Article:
BERNIE ECCLESTONE has given his personal assurance that Rome is not set to replace historic Monza on the formula one calendar.
"Don't worry: the grand prix of Italy is staying at Monza," Enrico Gelpi, president of the Italian sanctioning body ACI, is quoted as saying by Il Messaggero.
Gelpi sought out Ecclestone, the F1 chief executive, at the meeting of the World Motor Sport Council in Bahrain on Thursday.
His informal meeting followed news that Ecclestone, 79, is set to add a Rome street race to the calendar in 2013, with the Italian capital rumoured to be willing to pay significantly more than Monza for the hosting rights.
"Ecclestone's assurance, as we have repeatedly confirmed, is that there has never existed the possibility to separate Monza from the Italian grand prix," said Gelpi.
Rome mayor Gianni Alemanno said: "Ecclestone's clarification confirms what we have said for some time. There is no competition between the two races (Monza and Rome)."
Horner Says McLaren Wing Legality Protest Unlikely
After McLaren's 2010 car was declared legal by the FIA, official protests from rival teams are now unlikely.
"It looks like it's legal so we will look at developing our own version," Red Bull team boss Christian Horner said in Bahrain.
"Engineers are creative people. I'm sure ours will find another way of doing it," he said.
It is believed direct copies of the McLaren system, with airflow into a cockpit inlet controlled to the rear wing by the movement of the driver, are unlikely for two reasons.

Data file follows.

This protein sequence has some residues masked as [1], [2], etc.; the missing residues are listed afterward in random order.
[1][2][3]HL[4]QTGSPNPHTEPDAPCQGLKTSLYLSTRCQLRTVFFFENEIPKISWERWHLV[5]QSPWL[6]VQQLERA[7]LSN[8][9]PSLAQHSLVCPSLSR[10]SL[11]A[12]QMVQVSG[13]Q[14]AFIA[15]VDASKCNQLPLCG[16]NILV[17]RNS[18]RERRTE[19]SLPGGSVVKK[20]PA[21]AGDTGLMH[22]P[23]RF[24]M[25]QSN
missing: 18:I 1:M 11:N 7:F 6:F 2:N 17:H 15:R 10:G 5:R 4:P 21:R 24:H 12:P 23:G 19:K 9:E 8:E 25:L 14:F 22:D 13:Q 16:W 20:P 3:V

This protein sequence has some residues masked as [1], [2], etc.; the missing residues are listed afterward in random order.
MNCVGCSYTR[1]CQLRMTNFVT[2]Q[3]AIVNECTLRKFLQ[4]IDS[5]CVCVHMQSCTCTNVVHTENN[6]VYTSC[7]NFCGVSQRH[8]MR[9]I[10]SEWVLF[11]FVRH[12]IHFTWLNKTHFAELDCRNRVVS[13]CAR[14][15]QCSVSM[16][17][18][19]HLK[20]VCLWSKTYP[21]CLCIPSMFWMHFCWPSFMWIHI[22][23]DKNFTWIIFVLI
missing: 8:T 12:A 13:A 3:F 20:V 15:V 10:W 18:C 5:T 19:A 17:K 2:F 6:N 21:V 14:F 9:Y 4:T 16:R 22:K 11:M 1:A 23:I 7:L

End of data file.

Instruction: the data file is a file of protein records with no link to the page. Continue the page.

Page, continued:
Firstly, the 2010 monocoques are homologated, making significant alterations difficult, and it is believed that rival teams do not yet fully understand McLaren's ingenious solution.
"From what I understand, there are no grounds for a protest," said McLaren team boss Martin Whitmarsh. "I don't think everyone yet understands the nature of the systems that are on our car.
"So if they put a protest in, it would potentially be on a wrong set of assumptions as to what we've got. We will see," he is quoted as saying by the Telegraph.
Whitmarsh, who is also chairman of the F1 teams' association FOTA, cheekily suggested that rival teams might copy the inlet on the upper left surface of the monocoque for the purposes of "cooling their drivers".
He said the unnamed engineer responsible for the idea will be outed within time.
"Secrets in F1 have a remarkably short shelf-life and we will make sure that, in due course, the individual gets quite a lot of credit," said Whitmarsh.